Crystal Coffin - The Starway Eternal
A Beast in the Field
Melodic Black Metal
8 songs (42'51")
Release year: 2021
Reviewed by Alex
Surprise of the month

I have been on the roll with melodic black metal records as of late picking albums from bands I haven’t heard before (Necronautical) and those who impressed me in the past (Wormwood). Vancouver, CA, Crystal Coffin was a blind pick based on the fact the members have Eastern European origin, the lyrical concept is very interesting (more on that later) and one of the members, Lenkyn Ostapovich, supposedly handles balalaika. I haven’t heard a hint of balalaika on The Starway Eternal and, you know what, it is for the better. Bringing that folk instrument on this album would have been a mood destroying gimmick.

What we have, however, in The Starway Eternal is one solid, ultramelodic album residing somewhere in the region where black metal meets progressive. Speaking of the mood, Crystal Coffin create dark, glum, gloomy disposition, right from the start (Shapeshifter Huntsman), which fits the story they are trying to tell. Often enough the band follows the template of keeping their ever so slightly shifting melody central, providing keyboard arrangements without the instrument becoming overbearing, buttressing everything with mechanistic but tight drumming and delivering vocals in a harsh, but not superextreme manner (Shapeshifter Huntsman, Skeletons, Console of Horror, Mega Tomb (Including Tomorrow's Ghost)). Imagine meandering under obsidian night sky, or floating up in the universe zooming between black holes, with vocals at times becoming more vomitous (Skeletons) or melodies getting particular despondent and even macabre (Mega Tomb (Including Tomorrow's Ghost), Console of Horror). The title track adds an extra level of harshness, elevates aggression and combines thrash and electronics, with guitar leads coming at the listener in dynamic waves. Entrenched in place, The Starway Eternal main pattern of delivery does make you long for the band to go on some adventures. They do so in a way of symphonic and quiet pauses (title track), well placed quiet desperation interlude Cremation: Between Fire and Ice, after which militaristic riffing of The Descent seems to be particularly hitting. Another deviation from the blacker side of things is clean vocal Depeche Mode (at least for a half) sung The Red Forest, where gothic pulsating rhythm is quite different from the rest of the album, and music sounds like Evereve Stormbirds once more extreme vocals return. Distorted radio speaker apocalyptic voice completes the picture.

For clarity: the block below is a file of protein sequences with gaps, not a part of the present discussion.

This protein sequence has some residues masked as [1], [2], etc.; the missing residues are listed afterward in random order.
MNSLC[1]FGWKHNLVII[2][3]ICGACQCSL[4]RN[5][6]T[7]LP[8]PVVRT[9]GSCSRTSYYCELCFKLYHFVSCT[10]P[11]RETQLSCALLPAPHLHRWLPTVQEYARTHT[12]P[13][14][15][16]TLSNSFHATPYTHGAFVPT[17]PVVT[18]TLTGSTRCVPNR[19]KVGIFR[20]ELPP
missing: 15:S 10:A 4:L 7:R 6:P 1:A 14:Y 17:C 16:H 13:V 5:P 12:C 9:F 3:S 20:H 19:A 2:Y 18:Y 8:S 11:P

Speaking of apocalypsis, time to discuss The Starway Eternal concept. An operator from a doomed Chernobyl nuclear plant (here is the connection with Eastern Europe) discovers a time/space travel portal behind one of the consoles. Using this gateway the protagonist manages to travel in time (to Eastern Europe as well, my understanding) to observe some of history’s atrocities and unfairness. After one of those trips the hero discovers that Chernobyl suffered its fatal accident and the portal is now closed. Unable to return the leading character commits virtual and physical suicide by entering the reality in a fiery final descent.

Crystal Coffin cite Enslaved and Wolves in the Throne Room as their influences. I don’t find The Starway Eternal as fuzzy, atmospheric and Cascadian as Wolves in the Throne Room, and while operating away from the black metal mainstream, Crystal Coffin does not weird out as much as Enslaved does sometimes. In fact, in some instances, especially when they remain committed to their rigid template, I find them similar to some of the Quebecois metal bands, like Deletere, Forteresse or Neige et Noirciere (without being ambient). Whatever the Canadian coast, The Starway Eternal was an excellent experience which will definitely hold up to repeated listens and I’m recommending this to my son, both for musical quality and interesting lyrical concept.

Killing Songs :
Shapeshifter Huntsman, The Starway Eternal, The Descent
Alex quoted 85 / 100
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